The Ashburton Guardian. Magna est Veritas et Prævalebit FRIDAY, MAY 24, 1889. A SUCCESSFUL INSTITUTION.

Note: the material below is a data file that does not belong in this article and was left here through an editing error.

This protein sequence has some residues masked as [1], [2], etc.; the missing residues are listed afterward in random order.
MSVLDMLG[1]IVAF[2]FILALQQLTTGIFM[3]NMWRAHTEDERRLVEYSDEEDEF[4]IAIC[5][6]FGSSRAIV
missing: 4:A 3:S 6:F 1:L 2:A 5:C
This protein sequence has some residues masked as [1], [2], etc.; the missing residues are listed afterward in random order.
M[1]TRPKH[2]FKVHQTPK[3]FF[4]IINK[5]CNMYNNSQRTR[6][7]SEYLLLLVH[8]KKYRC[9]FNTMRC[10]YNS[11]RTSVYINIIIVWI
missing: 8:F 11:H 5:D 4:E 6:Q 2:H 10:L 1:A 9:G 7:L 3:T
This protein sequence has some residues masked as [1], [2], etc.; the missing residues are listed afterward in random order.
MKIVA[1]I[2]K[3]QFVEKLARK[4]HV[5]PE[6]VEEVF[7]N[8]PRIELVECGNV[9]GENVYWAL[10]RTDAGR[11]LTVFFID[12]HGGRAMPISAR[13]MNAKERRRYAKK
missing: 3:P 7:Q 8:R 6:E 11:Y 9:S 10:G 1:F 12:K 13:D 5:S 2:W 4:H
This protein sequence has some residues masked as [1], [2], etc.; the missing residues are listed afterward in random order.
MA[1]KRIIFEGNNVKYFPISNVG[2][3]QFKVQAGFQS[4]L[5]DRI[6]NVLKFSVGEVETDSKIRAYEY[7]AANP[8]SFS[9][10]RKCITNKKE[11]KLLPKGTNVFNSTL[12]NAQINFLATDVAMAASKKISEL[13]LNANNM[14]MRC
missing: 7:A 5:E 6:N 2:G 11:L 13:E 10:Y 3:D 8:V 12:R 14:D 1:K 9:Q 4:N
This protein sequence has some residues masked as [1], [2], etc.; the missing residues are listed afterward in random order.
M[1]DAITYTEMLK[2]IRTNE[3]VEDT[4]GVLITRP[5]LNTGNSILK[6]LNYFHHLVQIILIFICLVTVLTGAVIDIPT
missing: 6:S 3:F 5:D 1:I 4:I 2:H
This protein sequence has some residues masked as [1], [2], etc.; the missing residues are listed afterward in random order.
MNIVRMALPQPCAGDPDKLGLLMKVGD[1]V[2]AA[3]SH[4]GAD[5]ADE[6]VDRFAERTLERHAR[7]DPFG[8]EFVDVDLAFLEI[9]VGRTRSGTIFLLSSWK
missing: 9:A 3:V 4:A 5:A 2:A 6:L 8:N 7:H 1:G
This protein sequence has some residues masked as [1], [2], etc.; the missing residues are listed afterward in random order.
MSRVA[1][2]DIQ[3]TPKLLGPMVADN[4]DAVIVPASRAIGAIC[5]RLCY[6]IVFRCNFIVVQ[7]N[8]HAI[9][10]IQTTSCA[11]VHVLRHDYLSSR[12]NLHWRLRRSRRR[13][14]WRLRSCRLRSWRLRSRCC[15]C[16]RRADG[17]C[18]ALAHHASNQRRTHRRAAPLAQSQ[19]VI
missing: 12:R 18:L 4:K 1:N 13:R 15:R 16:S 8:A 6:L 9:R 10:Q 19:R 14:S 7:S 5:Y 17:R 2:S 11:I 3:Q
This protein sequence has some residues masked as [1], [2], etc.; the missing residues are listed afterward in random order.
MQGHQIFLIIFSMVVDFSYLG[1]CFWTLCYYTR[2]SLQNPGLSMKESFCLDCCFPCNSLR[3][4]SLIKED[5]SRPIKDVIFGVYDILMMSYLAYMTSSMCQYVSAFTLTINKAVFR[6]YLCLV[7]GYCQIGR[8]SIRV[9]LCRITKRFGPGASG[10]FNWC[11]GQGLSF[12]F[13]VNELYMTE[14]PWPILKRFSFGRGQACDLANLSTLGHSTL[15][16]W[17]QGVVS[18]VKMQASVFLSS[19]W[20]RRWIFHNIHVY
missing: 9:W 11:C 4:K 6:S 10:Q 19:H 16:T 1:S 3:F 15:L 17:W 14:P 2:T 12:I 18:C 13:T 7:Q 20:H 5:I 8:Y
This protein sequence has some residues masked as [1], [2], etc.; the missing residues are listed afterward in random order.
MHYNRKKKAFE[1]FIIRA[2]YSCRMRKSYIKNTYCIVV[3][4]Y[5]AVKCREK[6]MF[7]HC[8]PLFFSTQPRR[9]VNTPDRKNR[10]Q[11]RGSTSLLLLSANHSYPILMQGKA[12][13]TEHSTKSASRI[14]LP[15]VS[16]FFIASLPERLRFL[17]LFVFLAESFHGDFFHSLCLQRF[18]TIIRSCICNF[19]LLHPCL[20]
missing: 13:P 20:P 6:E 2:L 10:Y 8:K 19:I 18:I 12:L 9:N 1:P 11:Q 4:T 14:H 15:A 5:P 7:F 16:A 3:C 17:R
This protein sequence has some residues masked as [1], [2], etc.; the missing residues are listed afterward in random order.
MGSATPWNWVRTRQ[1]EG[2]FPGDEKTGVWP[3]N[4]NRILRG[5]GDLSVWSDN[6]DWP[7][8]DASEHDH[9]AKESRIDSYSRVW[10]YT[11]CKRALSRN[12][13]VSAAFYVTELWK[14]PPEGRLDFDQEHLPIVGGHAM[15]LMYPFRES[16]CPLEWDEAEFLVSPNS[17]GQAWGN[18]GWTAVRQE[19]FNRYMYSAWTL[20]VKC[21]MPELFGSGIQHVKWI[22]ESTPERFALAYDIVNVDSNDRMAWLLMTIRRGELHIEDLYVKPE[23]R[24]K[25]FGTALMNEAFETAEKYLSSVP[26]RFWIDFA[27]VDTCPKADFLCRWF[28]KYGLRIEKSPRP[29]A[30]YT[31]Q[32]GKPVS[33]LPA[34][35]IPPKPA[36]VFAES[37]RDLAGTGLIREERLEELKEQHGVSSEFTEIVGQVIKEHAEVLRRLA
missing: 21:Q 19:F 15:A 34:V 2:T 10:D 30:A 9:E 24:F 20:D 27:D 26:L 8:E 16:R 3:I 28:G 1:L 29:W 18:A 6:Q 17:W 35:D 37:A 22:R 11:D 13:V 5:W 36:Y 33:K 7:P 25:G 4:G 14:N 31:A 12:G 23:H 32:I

The Australian Mutual Provident Society affords one.of the most prominent examples of success to be found m the history of Life Assurance Associations, indeed its success has been so remarkable as to be almost phenomenal Established m 1849 it has now completed the fortieth year of its career, and we have now before us the fortieth annual report. This shows that during the year ended 81st December 1888 of 12,898 proposals received, 9394 were accepted, to which adding 225 proposals made prior to Ist January and since accepted, there were altogether 9619 new policies issued assuring the sum of £3,047,541. The new premiums amount to £126,993 18s 2d. Claims have arisen during the year on 666 policies by the death of 590 members amounting to £334,494 18s, including bonus additions to the amont of £69,064 18s, and 43 endowment assurances have matured amounting to £60,616 Is including £16,360 Is for bonus ad ditions. Notwithstanding these outgoings tbe accumulated fund has increased by£726,064 9s lOd, and now amounts to the enormous total of £8,1.69,310 15s 3d. The total number of existing policies is 87,070 assuring £30,691,196, and the annual income of the Society from premiums ib now £1.016,542 5s 3d, and from interest £495,737 16s 2d, making a total income of £1,512,280 1b 2d or roundly a million and a half. The report of the actuary presented with the balance sheet shows an available surplus at 31st December last of £599,568 19s 3d of which over four hundred thousand pounds (£400,893 6s lid; will be dis tributed m cash bonuses among the members, being equal to 41*3 per cent on premiums received as against 40*6 per cent last year. During the past five years the new business shows an increase over that of the previous five years of 52 4 per cent m number of policies, 50 9 per cent m snms assured, 53*3 per cent m annual premiums, and 62 4 percent m single premiums, while on the other hand the percentage of costs of management have been reduced. Thus, while* for the year ended 81st December, 1884, these charges averaged 16 09 per cent on the premium income, the rate for the year just ended was only 1283 per cent. In regard to profit and loss on investments the Actuary, Mr Morice A Black, says "there is a balance m favor of the Society over the whole period to the extent of £829, m addition to which there is the further sum of £41,637 18s 3d composing the Investment Fluctuation Fund which is an interest-bearing asset, and consists of profits not yet actually reduced to possession and subject to further" increase or diminution as the case play be It will thus be seen that so far from any loss baying been incurred m connection with tbe Society's invest ments during the past, there has, on the contrary, been a considerable profit." | P©, however, intimates his opinion that the maintenance of present rate of bonus m the future depends upon the Sooiety being able to realise as high a rate of / "••rest as it is now doing (£6 1b JOd " nd evidently questions the percent) v -<V o fV members wisdom of the decision 71 rfl arrived at some three years ago strict the business of the Sooiety to the Australasian colonies. He thinks that further increases m the rates of profits divided to premiums received can scarcely be looked for, and concludes his report by the following eulogistic remarks which are fully borne out by the figures of the balance-sheet, and upon which tbe members of the Society ,nay be heartily congratulated :— " Ten years ago I as it were challenged Life Assurance Societies wherever situated to show a record comparable to that of this Society. Adapting the language then used to the facto and figures of to-day, the A ustralian Mutual Provident Society at 40 years of age stands before the world as a life assurance institution that has achieved unparalleled success. For stability it is unsurpassed, for the profit it has realised and divided it is unexcelled, and for the liberalty of its business arrangements it is matchless. No other life assurance sooiety m any part of the world has had at, the end of 40 years 87,070 policies^ m v-force, assuring £30,691,196, an accumulated fund of £8,169,311, and an annual revenue of £1,512,280, of which it could be said that the rate of expenses to premium income has been less , the rate of interest realised on the funds higher, the premiums charged lower, the reserve for tbe liabilities higher, and the bonuses allotted to its members larger than those of this Society. If I repeat myself, it is true now as then that such an institution may well be the ,boas,t of A*m r VaJasjia and the special pride of" Sydney, the city of its foundation."